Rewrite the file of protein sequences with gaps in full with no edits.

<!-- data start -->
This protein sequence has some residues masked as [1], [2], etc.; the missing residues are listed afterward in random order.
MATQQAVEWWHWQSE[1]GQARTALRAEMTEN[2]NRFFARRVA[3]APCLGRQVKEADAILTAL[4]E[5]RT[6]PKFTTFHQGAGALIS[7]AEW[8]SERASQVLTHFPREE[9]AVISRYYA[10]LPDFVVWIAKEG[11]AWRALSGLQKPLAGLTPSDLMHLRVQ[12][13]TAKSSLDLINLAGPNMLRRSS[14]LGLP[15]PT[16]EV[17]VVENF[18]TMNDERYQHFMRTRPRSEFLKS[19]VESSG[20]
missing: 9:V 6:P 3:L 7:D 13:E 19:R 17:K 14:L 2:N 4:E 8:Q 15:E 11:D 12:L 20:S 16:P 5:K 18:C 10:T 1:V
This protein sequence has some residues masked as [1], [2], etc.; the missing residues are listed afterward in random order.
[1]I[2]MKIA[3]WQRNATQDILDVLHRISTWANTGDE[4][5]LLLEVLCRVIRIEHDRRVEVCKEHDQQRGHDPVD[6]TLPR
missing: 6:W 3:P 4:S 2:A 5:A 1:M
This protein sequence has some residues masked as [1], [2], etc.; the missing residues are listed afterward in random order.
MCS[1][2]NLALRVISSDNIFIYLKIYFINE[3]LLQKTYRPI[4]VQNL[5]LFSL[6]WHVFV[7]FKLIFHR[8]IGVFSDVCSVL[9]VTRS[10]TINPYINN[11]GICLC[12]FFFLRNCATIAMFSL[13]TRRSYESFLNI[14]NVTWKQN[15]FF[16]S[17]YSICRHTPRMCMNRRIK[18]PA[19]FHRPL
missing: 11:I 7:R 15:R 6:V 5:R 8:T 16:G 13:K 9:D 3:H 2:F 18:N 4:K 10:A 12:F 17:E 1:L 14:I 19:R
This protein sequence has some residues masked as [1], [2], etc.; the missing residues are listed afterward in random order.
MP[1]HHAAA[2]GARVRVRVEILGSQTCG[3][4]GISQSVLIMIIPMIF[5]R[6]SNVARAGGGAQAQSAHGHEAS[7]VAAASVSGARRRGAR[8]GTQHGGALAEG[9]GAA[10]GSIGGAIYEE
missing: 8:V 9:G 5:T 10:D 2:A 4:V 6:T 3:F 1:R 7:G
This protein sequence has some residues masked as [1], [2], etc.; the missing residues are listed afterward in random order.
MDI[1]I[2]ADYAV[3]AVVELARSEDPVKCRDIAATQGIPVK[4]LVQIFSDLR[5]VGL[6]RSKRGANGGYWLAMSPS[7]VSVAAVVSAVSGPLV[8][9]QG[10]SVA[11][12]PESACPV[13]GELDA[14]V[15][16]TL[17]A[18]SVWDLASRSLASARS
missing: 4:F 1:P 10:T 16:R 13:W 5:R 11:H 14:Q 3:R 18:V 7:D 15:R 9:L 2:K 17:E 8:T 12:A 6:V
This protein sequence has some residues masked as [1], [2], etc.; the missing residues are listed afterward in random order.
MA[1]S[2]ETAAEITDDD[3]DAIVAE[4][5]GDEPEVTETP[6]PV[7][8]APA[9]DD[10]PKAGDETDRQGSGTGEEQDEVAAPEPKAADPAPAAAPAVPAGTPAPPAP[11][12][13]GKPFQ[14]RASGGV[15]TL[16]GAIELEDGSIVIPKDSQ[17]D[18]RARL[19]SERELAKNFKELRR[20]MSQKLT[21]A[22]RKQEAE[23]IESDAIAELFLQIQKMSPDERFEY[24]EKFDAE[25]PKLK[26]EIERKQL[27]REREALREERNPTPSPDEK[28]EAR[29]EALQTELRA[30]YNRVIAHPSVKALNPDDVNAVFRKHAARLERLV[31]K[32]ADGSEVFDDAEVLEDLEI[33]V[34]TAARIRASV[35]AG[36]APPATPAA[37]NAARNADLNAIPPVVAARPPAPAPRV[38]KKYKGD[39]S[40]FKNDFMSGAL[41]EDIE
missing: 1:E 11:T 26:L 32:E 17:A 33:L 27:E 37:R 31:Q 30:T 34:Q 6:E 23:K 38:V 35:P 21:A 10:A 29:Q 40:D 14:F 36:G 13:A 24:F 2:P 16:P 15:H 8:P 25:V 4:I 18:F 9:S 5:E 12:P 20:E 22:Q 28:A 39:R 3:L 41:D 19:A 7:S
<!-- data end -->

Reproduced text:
This protein sequence has some residues masked as [1], [2], etc.; the missing residues are listed afterward in random order.
MATQQAVEWWHWQSE[1]GQARTALRAEMTEN[2]NRFFARRVA[3]APCLGRQVKEADAILTAL[4]E[5]RT[6]PKFTTFHQGAGALIS[7]AEW[8]SERASQVLTHFPREE[9]AVISRYYA[10]LPDFVVWIAKEG[11]AWRALSGLQKPLAGLTPSDLMHLRVQ[12][13]TAKSSLDLINLAGPNMLRRSS[14]LGLP[15]PT[16]EV[17]VVENF[18]TMNDERYQHFMRTRPRSEFLKS[19]VESSG[20]
missing: 9:V 6:P 3:L 7:D 13:E 19:R 17:K 14:L 2:N 4:E 8:Q 15:E 11:D 12:L 20:S 16:P 5:K 18:C 10:T 1:V
This protein sequence has some residues masked as [1], [2], etc.; the missing residues are listed afterward in random order.
[1]I[2]MKIA[3]WQRNATQDILDVLHRISTWANTGDE[4][5]LLLEVLCRVIRIEHDRRVEVCKEHDQQRGHDPVD[6]TLPR
missing: 6:W 3:P 4:S 2:A 5:A 1:M
This protein sequence has some residues masked as [1], [2], etc.; the missing residues are listed afterward in random order.
MCS[1][2]NLALRVISSDNIFIYLKIYFINE[3]LLQKTYRPI[4]VQNL[5]LFSL[6]WHVFV[7]FKLIFHR[8]IGVFSDVCSVL[9]VTRS[10]TINPYINN[11]GICLC[12]FFFLRNCATIAMFSL[13]TRRSYESFLNI[14]NVTWKQN[15]FF[16]S[17]YSICRHTPRMCMNRRIK[18]PA[19]FHRPL
missing: 11:I 7:R 15:R 6:V 5:R 8:T 16:G 13:K 9:D 3:H 2:F 18:N 4:K 10:A 12:F 17:E 1:L 14:I 19:R
This protein sequence has some residues masked as [1], [2], etc.; the missing residues are listed afterward in random order.
MP[1]HHAAA[2]GARVRVRVEILGSQTCG[3][4]GISQSVLIMIIPMIF[5]R[6]SNVARAGGGAQAQSAHGHEAS[7]VAAASVSGARRRGAR[8]GTQHGGALAEG[9]GAA[10]GSIGGAIYEE
missing: 8:V 9:G 5:T 10:D 2:A 4:V 6:T 3:F 1:R 7:G
This protein sequence has some residues masked as [1], [2], etc.; the missing residues are listed afterward in random order.
MDI[1]I[2]ADYAV[3]AVVELARSEDPVKCRDIAATQGIPVK[4]LVQIFSDLR[5]VGL[6]RSKRGANGGYWLAMSPS[7]VSVAAVVSAVSGPLV[8][9]QG[10]SVA[11][12]PESACPV[13]GELDA[14]V[15][16]TL[17]A[18]SVWDLASRSLASARS
missing: 4:F 1:P 10:T 16:R 13:W 5:R 11:H 14:Q 3:R 18:V 7:D 15:R 9:L 2:K 17:E 8:T 12:A 6:V
This protein sequence has some residues masked as [1], [2], etc.; the missing residues are listed afterward in random order.
MA[1]S[2]ETAAEITDDD[3]DAIVAE[4][5]GDEPEVTETP[6]PV[7][8]APA[9]DD[10]PKAGDETDRQGSGTGEEQDEVAAPEPKAADPAPAAAPAVPAGTPAPPAP[11][12][13]GKPFQ[14]RASGGV[15]TL[16]GAIELEDGSIVIPKDSQ[17]D[18]RARL[19]SERELAKNFKELRR[20]MSQKLT[21]A[22]RKQEAE[23]IESDAIAELFLQIQKMSPDERFEY[24]EKFDAE[25]PKLK[26]EIERKQL[27]REREALREERNPTPSPDEK[28]EAR[29]EALQTELRA[30]YNRVIAHPSVKALNPDDVNAVFRKHAARLERLV[31]K[32]ADGSEVFDDAEVLEDLEI[33]V[34]TAARIRASV[35]AG[36]APPATPAA[37]NAARNADLNAIPPVVAARPPAPAPRV[38]KKYKGD[39]S[40]FKNDFMSGAL[41]EDIE
missing: 1:E 11:T 26:L 32:E 17:A 33:L 27:E 37:R 31:Q 30:T 34:Q 6:E 23:K 38:V 35:P 21:A 10:A 29:Q 40:D 14:F 36:G 13:A 24:F 2:P 16:P 15:H 8:P 25:V 4:I 18:F 9:S 5:E 12:P 20:E 22:Q 28:A 39:R 3:L 41:D 19:A 7:S